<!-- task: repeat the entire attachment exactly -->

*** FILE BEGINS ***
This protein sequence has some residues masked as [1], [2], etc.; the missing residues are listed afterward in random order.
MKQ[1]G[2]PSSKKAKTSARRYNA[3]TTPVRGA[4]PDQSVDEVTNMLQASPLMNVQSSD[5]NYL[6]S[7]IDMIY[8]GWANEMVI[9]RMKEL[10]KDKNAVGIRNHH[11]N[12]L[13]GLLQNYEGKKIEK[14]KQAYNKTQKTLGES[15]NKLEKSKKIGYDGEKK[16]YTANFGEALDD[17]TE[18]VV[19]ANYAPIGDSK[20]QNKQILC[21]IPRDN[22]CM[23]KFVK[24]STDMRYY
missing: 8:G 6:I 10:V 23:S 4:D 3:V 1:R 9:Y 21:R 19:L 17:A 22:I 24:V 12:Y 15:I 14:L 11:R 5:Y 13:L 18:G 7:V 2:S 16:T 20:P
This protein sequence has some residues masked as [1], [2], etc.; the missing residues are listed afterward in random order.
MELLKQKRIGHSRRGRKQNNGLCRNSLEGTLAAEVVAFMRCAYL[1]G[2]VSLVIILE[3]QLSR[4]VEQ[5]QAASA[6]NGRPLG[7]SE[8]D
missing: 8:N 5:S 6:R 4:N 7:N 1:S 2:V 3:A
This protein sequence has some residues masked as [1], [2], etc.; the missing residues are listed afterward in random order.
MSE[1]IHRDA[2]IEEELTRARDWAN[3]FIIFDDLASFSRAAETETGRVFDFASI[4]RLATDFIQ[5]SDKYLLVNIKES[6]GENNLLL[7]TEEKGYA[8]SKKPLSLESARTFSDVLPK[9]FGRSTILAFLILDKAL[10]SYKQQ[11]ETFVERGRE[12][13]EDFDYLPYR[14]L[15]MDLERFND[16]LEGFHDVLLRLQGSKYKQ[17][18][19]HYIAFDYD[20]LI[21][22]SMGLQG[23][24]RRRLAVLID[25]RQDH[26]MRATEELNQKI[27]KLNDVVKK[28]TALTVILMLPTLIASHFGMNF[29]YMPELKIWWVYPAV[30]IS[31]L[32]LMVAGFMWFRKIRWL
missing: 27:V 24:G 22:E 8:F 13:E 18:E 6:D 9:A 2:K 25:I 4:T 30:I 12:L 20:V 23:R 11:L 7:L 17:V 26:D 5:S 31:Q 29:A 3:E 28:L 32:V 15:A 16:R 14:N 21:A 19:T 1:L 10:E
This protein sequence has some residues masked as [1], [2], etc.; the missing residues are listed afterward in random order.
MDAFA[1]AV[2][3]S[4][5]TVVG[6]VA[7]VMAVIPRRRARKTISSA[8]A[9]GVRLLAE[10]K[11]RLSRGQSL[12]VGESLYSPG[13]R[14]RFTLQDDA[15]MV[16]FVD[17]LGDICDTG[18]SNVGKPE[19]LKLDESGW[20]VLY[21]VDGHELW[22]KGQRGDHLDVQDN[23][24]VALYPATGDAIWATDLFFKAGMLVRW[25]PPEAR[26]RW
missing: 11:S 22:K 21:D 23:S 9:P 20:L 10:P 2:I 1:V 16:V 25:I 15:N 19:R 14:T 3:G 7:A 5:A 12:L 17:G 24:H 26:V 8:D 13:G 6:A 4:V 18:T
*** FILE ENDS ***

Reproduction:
This protein sequence has some residues masked as [1], [2], etc.; the missing residues are listed afterward in random order.
MKQ[1]G[2]PSSKKAKTSARRYNA[3]TTPVRGA[4]PDQSVDEVTNMLQASPLMNVQSSD[5]NYL[6]S[7]IDMIY[8]GWANEMVI[9]RMKEL[10]KDKNAVGIRNHH[11]N[12]L[13]GLLQNYEGKKIEK[14]KQAYNKTQKTLGES[15]NKLEKSKKIGYDGEKK[16]YTANFGEALDD[17]TE[18]VV[19]ANYAPIGDSK[20]QNKQILC[21]IPRDN[22]CM[23]KFVK[24]STDMRYY
missing: 8:G 6:I 10:V 23:S 4:D 3:V 1:R 9:Y 21:R 19:L 17:A 22:I 24:V 12:Y 15:I 14:L 11:R 5:Y 13:L 18:G 7:V 2:S 16:T 20:P
This protein sequence has some residues masked as [1], [2], etc.; the missing residues are listed afterward in random order.
MELLKQKRIGHSRRGRKQNNGLCRNSLEGTLAAEVVAFMRCAYL[1]G[2]VSLVIILE[3]QLSR[4]VEQ[5]QAASA[6]NGRPLG[7]SE[8]D
missing: 8:N 5:S 6:R 4:N 7:N 1:S 2:V 3:A
This protein sequence has some residues masked as [1], [2], etc.; the missing residues are listed afterward in random order.
MSE[1]IHRDA[2]IEEELTRARDWAN[3]FIIFDDLASFSRAAETETGRVFDFASI[4]RLATDFIQ[5]SDKYLLVNIKES[6]GENNLLL[7]TEEKGYA[8]SKKPLSLESARTFSDVLPK[9]FGRSTILAFLILDKAL[10]SYKQQ[11]ETFVERGRE[12][13]EDFDYLPYR[14]L[15]MDLERFND[16]LEGFHDVLLRLQGSKYKQ[17][18][19]HYIAFDYD[20]LI[21][22]SMGLQG[23][24]RRRLAVLID[25]RQDH[26]MRATEELNQKI[27]KLNDVVKK[28]TALTVILMLPTLIASHFGMNF[29]YMPELKIWWVYPAV[30]IS[31]L[32]LMVAGFMWFRKIRWL
missing: 27:V 24:G 22:E 8:F 13:E 18:E 6:D 9:A 2:K 25:I 4:T 30:I 12:L 20:V 23:R 11:L 7:L 17:V 26:D 5:S 31:Q 29:A 3:E 28:L 32:V 15:A 16:R 14:N 21:A 19:T 1:L 10:E
This protein sequence has some residues masked as [1], [2], etc.; the missing residues are listed afterward in random order.
MDAFA[1]AV[2][3]S[4][5]TVVG[6]VA[7]VMAVIPRRRARKTISSA[8]A[9]GVRLLAE[10]K[11]RLSRGQSL[12]VGESLYSPG[13]R[14]RFTLQDDA[15]MV[16]FVD[17]LGDICDTG[18]SNVGKPE[19]LKLDESGW[20]VLY[21]VDGHELW[22]KGQRGDHLDVQDN[23][24]VALYPATGDAIWATDLFFKAGMLVRW[25]PPEAR[26]RW
missing: 11:S 22:K 21:D 23:S 9:P 20:L 10:P 2:I 1:V 16:V 25:I 15:N 19:R 14:T 3:G 7:A 5:A 12:L 17:G 24:H 26:V 8:D 13:G 6:A 4:V 18:T